At the United Nations General Assembly last week, several world leaders, including Dr Hage Geingob of Namibia, used a portion of their allotted time to speak to an issue that does not get as much attention as it deserves in international relations.
That is the issue of the Sahrawi Arab Democratic Republic, otherwise known as Western Sahara.
It also has the dubious distinction of being the last colony in Africa, and more so, of being a colony of a fellow African country.
Western Sahara’s coloniser is the Kingdom of Morocco, a rich country that has in recent years stepped up its “engagements” with other African countries in a bid to buy acceptance of its colonisation of a fellow member of the AU.
In short, Morocco has scaled up its diplomatic offensive to secure the broad support of formerly colonised countries in its quest to continue its own colonisation of another country.
The territory called Western Sahara has endured more than its fair share of hardships over the centuries, and there is no end in sight to the suffering of its people because the world simply does not take the issue of Morocco’s colonisation seriously.
Well, we will not tire of beating this drum, and we repeat here what we have said before of the issue of Western Sahara; and we shall continue to do so for as long as the Sahrawi people are oppressed.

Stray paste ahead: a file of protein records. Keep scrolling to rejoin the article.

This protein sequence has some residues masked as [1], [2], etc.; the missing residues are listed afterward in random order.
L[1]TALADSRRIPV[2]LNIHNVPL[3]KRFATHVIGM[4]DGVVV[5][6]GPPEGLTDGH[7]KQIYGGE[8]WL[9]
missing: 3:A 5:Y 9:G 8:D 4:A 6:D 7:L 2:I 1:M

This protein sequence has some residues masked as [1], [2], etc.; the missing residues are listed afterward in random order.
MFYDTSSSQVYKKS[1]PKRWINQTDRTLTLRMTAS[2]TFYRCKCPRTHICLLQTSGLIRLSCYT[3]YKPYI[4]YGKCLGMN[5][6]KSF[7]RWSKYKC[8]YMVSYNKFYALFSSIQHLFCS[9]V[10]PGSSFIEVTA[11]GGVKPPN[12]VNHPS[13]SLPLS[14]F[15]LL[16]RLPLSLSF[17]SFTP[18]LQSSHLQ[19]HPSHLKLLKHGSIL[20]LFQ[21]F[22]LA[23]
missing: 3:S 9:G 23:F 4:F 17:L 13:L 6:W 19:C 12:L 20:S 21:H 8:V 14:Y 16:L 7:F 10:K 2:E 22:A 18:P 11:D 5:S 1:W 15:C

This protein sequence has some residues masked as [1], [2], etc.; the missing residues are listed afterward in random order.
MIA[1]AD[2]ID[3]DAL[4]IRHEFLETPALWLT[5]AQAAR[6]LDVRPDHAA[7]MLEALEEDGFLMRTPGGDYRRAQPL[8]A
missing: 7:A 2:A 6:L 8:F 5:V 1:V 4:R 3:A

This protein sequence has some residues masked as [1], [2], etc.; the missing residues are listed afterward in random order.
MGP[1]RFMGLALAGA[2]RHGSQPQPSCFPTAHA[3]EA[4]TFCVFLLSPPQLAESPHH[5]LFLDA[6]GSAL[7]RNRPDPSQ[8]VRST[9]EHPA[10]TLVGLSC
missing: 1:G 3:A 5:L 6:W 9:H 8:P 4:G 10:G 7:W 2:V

Around the 8th century, Arab expansionists gained control of the area. Within 300 years, their influence had spread across much of Morocco and the Iberian Peninsula.
Another power of the time, the Mali Empire, collapsed roundabout the 12th century and this allowed Morocco to gain control over much of Western Sahara, though they had to fight off the Portuguese for the right to oppress the Sahrawi people right into the 1500s.
Then came the Berlin Conference in the 19th century, and France and Spain divvied up the land between themselves.
From the 1940s, the people of Sahrawi took up arms to fight for their freedom, and they did this under the banner of the Polisario Front, which led the war against Spanish colonialism.